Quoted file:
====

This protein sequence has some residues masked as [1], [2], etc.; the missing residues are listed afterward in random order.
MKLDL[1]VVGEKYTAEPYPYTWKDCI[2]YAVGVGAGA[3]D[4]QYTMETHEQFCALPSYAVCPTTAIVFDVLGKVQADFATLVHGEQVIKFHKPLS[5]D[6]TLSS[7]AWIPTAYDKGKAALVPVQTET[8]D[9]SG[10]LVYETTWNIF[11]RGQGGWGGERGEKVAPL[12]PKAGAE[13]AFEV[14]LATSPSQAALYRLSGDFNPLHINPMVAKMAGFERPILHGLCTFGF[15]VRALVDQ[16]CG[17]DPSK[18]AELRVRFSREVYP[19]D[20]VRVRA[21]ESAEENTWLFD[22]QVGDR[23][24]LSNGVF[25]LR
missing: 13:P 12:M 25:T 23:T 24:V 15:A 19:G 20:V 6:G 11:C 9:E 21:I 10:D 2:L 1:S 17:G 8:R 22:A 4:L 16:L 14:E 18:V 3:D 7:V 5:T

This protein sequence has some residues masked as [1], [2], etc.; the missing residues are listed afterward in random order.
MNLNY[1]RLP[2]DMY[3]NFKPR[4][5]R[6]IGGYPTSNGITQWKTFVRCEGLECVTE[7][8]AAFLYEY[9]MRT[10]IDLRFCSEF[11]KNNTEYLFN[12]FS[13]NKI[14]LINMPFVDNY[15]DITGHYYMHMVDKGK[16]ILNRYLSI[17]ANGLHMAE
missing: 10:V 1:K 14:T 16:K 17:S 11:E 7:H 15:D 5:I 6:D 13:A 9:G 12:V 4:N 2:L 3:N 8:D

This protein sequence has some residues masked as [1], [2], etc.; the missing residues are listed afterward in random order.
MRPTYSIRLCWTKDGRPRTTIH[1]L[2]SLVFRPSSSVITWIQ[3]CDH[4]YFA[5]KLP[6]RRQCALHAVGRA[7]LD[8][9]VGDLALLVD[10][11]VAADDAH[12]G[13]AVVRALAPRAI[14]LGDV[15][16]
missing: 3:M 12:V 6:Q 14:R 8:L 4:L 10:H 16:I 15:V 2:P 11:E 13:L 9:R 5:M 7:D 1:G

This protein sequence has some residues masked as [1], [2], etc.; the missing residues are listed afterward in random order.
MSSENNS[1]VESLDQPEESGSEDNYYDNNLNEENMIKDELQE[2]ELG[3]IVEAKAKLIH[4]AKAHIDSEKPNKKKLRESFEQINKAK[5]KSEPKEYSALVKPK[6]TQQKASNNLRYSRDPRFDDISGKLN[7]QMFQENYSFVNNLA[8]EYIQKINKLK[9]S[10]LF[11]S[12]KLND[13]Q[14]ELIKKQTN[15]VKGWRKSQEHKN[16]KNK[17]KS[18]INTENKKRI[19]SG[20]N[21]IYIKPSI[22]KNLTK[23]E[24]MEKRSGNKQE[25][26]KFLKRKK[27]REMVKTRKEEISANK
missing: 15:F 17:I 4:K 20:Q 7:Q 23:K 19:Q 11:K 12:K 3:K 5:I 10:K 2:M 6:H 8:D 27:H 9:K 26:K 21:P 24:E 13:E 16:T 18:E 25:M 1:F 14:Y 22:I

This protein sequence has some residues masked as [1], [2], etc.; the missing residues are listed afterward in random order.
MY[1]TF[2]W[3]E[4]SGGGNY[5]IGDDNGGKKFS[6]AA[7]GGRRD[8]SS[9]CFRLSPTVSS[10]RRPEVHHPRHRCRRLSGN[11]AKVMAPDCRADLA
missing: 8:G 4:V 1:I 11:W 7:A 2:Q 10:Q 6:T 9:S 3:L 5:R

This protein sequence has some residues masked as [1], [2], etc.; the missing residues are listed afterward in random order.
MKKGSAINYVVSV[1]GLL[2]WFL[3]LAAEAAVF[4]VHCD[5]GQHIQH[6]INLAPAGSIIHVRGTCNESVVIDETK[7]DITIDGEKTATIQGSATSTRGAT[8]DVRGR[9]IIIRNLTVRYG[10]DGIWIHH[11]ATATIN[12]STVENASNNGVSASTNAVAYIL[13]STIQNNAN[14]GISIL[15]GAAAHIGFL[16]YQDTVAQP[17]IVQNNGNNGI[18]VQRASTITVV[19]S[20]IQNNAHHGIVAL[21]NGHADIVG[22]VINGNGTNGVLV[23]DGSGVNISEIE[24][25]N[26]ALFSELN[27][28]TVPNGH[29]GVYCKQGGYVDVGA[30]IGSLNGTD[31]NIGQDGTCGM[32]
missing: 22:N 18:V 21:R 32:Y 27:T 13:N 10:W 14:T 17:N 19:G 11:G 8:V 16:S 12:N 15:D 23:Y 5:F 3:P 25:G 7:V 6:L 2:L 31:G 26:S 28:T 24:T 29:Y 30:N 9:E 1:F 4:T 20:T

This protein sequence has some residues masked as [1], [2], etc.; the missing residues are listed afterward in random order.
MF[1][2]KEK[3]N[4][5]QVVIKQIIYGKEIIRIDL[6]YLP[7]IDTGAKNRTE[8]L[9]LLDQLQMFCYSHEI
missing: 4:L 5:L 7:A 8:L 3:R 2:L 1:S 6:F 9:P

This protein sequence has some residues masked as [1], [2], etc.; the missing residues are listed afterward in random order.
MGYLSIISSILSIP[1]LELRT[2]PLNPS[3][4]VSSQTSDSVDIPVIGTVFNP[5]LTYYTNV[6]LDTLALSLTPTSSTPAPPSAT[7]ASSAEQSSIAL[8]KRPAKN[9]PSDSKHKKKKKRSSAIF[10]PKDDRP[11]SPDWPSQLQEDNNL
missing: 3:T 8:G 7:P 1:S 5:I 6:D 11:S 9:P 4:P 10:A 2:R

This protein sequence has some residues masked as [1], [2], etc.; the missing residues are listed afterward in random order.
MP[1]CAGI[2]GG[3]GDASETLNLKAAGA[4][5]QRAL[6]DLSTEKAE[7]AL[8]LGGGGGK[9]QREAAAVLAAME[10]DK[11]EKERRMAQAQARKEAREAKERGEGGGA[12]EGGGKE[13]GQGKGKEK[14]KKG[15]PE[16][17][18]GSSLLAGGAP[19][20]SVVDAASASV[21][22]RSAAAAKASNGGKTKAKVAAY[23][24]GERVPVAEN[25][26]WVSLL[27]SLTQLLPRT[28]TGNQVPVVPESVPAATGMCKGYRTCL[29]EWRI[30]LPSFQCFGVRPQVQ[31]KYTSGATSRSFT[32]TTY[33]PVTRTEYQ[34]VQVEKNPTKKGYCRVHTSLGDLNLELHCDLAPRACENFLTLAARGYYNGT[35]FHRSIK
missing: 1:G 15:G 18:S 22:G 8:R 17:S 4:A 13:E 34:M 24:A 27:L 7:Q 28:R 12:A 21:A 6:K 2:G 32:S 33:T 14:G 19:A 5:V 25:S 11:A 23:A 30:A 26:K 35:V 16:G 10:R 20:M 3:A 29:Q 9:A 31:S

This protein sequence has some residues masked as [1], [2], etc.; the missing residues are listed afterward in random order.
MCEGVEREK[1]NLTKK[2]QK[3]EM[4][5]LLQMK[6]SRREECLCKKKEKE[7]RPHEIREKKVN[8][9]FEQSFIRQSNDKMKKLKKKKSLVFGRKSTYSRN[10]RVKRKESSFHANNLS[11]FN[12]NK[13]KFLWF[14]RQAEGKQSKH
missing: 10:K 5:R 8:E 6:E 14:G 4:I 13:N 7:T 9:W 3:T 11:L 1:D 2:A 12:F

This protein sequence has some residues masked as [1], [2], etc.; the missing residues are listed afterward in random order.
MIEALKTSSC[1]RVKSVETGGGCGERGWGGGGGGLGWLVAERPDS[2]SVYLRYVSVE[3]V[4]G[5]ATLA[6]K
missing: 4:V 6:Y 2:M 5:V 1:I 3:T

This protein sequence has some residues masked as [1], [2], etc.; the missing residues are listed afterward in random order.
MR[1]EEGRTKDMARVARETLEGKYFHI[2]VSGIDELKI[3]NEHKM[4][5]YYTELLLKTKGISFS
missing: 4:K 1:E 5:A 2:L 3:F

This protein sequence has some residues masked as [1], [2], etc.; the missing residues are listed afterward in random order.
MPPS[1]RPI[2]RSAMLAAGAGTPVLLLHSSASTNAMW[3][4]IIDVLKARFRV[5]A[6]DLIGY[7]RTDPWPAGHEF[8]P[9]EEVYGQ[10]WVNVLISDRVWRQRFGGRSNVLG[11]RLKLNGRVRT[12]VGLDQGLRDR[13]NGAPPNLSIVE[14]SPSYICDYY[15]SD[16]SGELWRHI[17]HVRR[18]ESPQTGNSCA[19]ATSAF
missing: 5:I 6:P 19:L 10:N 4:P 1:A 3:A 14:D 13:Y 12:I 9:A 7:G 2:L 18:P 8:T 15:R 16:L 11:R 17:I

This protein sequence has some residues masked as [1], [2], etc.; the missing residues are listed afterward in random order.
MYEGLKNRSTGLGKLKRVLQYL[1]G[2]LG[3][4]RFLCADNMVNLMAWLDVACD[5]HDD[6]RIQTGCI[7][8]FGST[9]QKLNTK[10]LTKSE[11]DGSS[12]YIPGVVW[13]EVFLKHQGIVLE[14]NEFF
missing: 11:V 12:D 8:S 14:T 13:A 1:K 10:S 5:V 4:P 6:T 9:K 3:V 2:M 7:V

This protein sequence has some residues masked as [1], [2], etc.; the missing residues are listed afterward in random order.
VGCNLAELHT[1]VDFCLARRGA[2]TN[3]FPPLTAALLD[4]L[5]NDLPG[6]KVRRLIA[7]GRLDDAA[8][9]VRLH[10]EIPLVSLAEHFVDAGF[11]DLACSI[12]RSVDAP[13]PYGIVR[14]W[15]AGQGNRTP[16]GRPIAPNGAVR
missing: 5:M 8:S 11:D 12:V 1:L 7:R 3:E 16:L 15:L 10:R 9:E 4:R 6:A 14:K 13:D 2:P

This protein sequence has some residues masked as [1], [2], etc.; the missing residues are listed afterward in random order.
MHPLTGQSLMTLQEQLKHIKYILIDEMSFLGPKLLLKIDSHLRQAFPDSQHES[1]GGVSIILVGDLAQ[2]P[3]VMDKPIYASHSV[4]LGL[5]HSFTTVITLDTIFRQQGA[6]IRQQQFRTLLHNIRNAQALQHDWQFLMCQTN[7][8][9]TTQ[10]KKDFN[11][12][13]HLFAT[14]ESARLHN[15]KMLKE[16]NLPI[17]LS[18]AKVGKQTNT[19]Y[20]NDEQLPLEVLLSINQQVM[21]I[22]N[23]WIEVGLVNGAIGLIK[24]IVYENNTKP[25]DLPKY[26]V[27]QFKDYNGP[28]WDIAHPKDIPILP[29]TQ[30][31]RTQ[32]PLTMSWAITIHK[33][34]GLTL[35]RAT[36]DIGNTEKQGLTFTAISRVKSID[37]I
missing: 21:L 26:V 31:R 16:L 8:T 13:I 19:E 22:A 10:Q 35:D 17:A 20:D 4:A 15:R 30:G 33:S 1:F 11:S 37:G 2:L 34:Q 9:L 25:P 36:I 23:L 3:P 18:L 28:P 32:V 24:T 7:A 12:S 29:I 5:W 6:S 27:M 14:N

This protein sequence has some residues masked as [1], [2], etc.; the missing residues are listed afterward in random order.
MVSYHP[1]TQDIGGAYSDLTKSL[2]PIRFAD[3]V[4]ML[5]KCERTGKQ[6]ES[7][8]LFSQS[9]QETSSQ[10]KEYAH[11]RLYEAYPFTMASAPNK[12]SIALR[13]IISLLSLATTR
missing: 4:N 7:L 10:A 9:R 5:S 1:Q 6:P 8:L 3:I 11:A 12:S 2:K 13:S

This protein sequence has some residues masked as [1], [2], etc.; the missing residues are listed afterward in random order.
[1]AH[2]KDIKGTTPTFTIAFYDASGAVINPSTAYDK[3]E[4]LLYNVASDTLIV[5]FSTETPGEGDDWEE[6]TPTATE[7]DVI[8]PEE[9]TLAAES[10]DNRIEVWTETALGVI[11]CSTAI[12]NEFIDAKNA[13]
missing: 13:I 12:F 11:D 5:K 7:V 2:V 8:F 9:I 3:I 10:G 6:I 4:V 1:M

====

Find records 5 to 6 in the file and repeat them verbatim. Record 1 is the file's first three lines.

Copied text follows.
This protein sequence has some residues masked as [1], [2], etc.; the missing residues are listed afterward in random order.
MY[1]TF[2]W[3]E[4]SGGGNY[5]IGDDNGGKKFS[6]AA[7]GGRRD[8]SS[9]CFRLSPTVSS[10]RRPEVHHPRHRCRRLSGN[11]AKVMAPDCRADLA
missing: 8:G 4:V 1:I 11:W 7:A 2:Q 10:Q 6:T 9:S 3:L 5:R

This protein sequence has some residues masked as [1], [2], etc.; the missing residues are listed afterward in random order.
MKKGSAINYVVSV[1]GLL[2]WFL[3]LAAEAAVF[4]VHCD[5]GQHIQH[6]INLAPAGSIIHVRGTCNESVVIDETK[7]DITIDGEKTATIQGSATSTRGAT[8]DVRGR[9]IIIRNLTVRYG[10]DGIWIHH[11]ATATIN[12]STVENASNNGVSASTNAVAYIL[13]STIQNNAN[14]GISIL[15]GAAAHIGFL[16]YQDTVAQP[17]IVQNNGNNGI[18]VQRASTITVV[19]S[20]IQNNAHHGIVAL[21]NGHADIVG[22]VINGNGTNGVLV[23]DGSGVNISEIE[24][25]N[26]ALFSELN[27][28]TVPNGH[29]GVYCKQGGYVDVGA[30]IGSLNGTD[31]NIGQDGTCGM[32]
missing: 22:N 18:V 21:R 32:Y 27:T 13:N 10:W 14:T 17:N 19:G 11:G 8:V 16:S 12:N 15:D 23:Y 5:F 3:P 25:G 7:V 6:L 2:L 31:G 26:S 28:T 24:T 29:Y 30:N 9:E 1:F 4:T 20:T